Site

*I choose a site to demonstrate the idea of this project. Random site by the sea, undergoing massive development, at the same time it faces uncertainty of planning and financial support. It is a precarious site, a versatile site.


Here is a site in the area. Farmlands are divided into 1000 meter wide strips by canals, with villages built by the water. In this exemplary site, the land was partially agricultural and partially forest. Then a factory is built in a corner, followed by some residential buildings. Then highrises and business buildings are constructed. Eventually all these buildings are disassembled and rebuilt somewhere else. The site returns to be fields and trees.









Cyclical Urbanization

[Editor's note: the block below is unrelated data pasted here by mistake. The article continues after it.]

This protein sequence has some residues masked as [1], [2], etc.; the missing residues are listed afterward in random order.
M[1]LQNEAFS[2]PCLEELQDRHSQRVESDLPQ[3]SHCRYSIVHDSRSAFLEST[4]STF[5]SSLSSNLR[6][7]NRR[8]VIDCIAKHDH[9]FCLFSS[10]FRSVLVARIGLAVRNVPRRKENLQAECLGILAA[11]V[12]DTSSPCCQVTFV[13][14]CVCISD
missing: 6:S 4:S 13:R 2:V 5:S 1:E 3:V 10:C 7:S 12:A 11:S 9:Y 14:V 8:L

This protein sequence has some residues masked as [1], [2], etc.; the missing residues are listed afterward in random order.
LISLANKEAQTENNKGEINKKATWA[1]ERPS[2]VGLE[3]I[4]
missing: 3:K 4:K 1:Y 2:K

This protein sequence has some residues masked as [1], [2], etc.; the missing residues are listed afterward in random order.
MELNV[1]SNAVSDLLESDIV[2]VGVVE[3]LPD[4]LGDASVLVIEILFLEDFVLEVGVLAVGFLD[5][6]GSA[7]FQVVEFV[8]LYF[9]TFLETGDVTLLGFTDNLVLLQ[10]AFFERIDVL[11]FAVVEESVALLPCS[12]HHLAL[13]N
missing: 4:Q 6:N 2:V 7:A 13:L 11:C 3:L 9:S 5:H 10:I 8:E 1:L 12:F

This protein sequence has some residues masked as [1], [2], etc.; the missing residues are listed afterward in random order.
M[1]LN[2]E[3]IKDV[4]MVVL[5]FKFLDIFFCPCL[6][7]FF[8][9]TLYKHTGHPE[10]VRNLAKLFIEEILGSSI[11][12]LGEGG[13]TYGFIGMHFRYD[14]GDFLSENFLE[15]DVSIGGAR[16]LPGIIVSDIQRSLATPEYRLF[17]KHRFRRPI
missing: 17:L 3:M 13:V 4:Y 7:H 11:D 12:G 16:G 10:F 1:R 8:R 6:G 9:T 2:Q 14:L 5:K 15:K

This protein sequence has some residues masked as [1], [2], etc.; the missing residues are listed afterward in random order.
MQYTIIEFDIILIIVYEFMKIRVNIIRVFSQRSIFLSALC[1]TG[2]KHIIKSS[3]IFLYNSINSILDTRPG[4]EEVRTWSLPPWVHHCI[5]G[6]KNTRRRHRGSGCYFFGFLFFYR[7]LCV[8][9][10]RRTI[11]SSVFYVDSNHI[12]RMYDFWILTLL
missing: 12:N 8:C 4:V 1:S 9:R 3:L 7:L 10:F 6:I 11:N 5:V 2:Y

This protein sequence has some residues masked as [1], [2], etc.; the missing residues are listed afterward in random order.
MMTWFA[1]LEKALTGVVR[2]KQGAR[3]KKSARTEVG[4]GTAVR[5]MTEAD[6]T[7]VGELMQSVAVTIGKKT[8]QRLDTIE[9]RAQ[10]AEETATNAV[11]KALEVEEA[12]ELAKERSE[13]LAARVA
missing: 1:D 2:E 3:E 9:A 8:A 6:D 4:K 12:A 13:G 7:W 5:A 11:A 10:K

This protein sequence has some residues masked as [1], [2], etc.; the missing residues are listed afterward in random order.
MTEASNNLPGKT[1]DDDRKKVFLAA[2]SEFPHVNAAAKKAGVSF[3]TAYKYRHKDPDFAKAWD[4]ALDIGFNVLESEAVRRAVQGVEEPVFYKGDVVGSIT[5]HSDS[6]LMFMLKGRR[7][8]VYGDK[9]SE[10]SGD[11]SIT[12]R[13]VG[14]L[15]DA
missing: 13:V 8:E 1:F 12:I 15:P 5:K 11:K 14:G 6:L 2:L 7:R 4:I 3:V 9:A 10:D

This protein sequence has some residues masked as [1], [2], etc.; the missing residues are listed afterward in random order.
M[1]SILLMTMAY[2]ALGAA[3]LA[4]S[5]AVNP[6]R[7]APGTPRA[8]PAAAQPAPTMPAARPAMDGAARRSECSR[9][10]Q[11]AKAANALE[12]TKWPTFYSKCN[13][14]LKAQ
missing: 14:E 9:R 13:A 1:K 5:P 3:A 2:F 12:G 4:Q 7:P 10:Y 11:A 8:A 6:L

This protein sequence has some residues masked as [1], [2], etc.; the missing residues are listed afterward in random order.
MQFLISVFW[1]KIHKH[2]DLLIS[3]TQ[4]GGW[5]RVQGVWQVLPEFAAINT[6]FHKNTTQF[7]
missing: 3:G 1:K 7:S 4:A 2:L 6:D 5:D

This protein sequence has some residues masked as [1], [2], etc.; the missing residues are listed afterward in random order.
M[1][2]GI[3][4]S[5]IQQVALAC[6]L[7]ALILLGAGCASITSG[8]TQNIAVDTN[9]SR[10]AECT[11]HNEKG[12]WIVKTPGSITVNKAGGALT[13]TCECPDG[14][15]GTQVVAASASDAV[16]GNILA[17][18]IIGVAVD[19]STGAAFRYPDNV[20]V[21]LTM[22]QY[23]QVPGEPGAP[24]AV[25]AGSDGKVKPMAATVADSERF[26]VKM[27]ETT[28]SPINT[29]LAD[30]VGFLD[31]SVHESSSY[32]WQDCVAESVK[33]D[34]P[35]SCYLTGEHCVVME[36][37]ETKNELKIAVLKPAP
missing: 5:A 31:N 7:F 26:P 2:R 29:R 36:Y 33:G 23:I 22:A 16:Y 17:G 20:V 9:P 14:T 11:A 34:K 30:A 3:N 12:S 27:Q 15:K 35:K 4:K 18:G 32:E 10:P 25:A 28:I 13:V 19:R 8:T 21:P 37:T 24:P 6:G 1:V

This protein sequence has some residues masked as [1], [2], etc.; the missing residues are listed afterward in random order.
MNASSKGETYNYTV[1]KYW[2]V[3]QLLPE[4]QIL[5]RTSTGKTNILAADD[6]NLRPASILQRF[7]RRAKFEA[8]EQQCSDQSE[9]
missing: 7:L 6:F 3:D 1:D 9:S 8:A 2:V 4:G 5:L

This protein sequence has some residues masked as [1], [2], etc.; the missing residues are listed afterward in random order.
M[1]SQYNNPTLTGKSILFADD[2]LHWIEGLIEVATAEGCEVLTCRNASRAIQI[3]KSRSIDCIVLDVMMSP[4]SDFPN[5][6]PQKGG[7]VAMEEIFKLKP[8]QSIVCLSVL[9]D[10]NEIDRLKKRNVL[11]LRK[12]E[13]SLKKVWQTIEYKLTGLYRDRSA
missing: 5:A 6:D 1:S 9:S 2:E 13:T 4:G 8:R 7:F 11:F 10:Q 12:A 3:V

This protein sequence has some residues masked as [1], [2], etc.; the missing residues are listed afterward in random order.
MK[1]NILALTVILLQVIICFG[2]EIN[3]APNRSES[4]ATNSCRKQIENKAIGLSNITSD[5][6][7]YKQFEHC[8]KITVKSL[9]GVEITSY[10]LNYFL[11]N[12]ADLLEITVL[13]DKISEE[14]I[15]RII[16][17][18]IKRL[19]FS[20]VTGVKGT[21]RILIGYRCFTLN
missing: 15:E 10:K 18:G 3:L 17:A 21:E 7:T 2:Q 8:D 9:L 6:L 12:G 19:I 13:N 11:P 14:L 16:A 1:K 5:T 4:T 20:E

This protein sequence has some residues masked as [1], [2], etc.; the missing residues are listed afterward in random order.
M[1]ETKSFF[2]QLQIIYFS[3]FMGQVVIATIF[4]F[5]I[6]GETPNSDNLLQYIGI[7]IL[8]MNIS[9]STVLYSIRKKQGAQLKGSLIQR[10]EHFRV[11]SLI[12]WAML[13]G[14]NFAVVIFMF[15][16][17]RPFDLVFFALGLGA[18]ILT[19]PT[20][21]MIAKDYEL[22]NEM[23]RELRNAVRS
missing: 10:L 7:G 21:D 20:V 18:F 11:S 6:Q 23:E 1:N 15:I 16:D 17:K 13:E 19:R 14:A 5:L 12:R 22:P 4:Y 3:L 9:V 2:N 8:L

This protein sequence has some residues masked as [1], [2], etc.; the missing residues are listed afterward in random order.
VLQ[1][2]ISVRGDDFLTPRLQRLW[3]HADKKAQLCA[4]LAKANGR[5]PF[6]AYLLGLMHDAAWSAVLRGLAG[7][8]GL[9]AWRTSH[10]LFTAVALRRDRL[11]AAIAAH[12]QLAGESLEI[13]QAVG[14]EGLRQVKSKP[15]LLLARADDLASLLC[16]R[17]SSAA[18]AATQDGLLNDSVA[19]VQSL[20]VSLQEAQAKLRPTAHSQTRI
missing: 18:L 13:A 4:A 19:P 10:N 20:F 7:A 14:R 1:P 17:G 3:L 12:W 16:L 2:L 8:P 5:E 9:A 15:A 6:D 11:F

Because of the low-impact building and unbuilding process of the ephemeral buildings, the ground is agile and hence versatile for any kind of development. For example, a natural site can be turned into an urban area with all the foundations and buildings. When the buildings are deconstructed and materials repurposed somewhere else, the site can be returned to nature. But the foundations will stay in place, waiting for future constructions on the site.




Planning iterations

Urban and nature can transform into each other with minimal penalties.
In this thesis, I used immortal components to design ephemeral buildings. The paradoxical pair enables urban and natural environments to transform in a versatile way.